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Jacob Lionel Bakst Cooper

Data de nastere:

Locul nasterii:

Data mortii:

Locul mortii:

27 Dec 1915

Beaufort West, Cape Province, South Africa

8 Aug 1977

London, England

Prezentare
After school in Cape Town, South Africa, Lionel Cooper went to the University of Cape Town in 1932. He graduated with a degree in mathematics and physics having won numerous prizes in pure mathematics, applied mathematics and history. He then won a scholarship to study at Queen's College, Oxford and he began his studies there in 1935. Again he won prizes and a distinction in the theory of functions.

A research scholarship enabled him to work for a D.Phil. under Titchmarsh 's supervision. The degree was awarded in 1940 for the thesis Theory and applications of Fourier integrals.

From 1940 to 1944 he worked with the Bristol Aeroplane Company having failed the medical to serve in the armed forces. After lecturing in London (both at Birkbeck College and Imperial College) he was appointed professor of mathematics in Cardiff in 1951. After moving to Toronto in 1965 he returned to England two years later.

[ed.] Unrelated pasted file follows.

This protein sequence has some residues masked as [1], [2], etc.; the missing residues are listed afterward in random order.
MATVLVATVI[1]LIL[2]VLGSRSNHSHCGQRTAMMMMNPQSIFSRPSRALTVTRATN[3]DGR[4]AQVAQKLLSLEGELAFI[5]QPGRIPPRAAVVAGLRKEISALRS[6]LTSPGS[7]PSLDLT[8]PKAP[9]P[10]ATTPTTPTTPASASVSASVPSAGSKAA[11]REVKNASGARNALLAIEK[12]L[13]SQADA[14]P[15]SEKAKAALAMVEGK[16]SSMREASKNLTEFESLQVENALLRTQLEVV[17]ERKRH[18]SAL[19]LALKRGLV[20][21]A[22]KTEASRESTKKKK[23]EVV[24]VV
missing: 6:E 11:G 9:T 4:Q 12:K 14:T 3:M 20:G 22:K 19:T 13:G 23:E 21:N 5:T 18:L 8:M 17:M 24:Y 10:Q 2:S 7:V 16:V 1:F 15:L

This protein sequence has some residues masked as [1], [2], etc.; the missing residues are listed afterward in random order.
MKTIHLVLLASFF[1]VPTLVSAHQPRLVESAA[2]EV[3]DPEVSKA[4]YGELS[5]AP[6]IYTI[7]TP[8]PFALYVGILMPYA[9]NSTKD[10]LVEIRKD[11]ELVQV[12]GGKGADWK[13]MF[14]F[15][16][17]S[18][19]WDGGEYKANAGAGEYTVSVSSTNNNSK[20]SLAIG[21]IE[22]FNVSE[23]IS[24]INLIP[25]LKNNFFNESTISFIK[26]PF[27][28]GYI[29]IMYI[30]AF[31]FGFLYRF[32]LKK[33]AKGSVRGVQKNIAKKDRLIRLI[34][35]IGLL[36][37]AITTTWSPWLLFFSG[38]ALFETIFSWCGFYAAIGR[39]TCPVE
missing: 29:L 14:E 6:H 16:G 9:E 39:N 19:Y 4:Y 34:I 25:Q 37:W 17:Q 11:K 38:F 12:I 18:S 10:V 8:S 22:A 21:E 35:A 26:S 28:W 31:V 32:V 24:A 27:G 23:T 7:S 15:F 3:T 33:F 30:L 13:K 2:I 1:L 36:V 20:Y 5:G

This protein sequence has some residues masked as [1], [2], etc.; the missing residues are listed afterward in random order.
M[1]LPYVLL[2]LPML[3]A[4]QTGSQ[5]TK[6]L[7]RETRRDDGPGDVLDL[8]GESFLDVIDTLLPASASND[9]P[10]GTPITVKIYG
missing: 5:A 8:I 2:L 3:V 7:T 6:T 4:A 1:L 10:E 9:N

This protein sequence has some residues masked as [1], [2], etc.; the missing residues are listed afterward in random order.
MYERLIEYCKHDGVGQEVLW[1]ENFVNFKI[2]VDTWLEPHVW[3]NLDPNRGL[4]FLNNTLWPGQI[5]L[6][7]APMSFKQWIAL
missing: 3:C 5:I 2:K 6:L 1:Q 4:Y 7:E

His research is on a wide range of different but related topics: operator theory, transform theory, thermodynamics, functional analysis and differential equations .

Cooper's work in operator theory was in the area of linear operators on real or complex Hilbert spaces . He studied the unbounded operators which arose from quantum theory . He corresponded with Einstein on logical inconsistency in quantum theory in 1949.

In the area of transform theory he worked on the representation and uniqueness of integral transforms , on approximation, and on linear transformations which satisfy functional relations arising from representations of linear groups .

His lecturing is described in as follows:

As a lecturer he could be hard to follow: sometimes the sequence of ideas came too quickly for the comfort of those in the audience with less agile minds: sometimes he overestimated the background knowledge of his audience. However, many of his lectures were enormously stimulating and were full of unexpected insights into the topics being studied.

Source:School of Mathematics and Statistics University of St Andrews, Scotland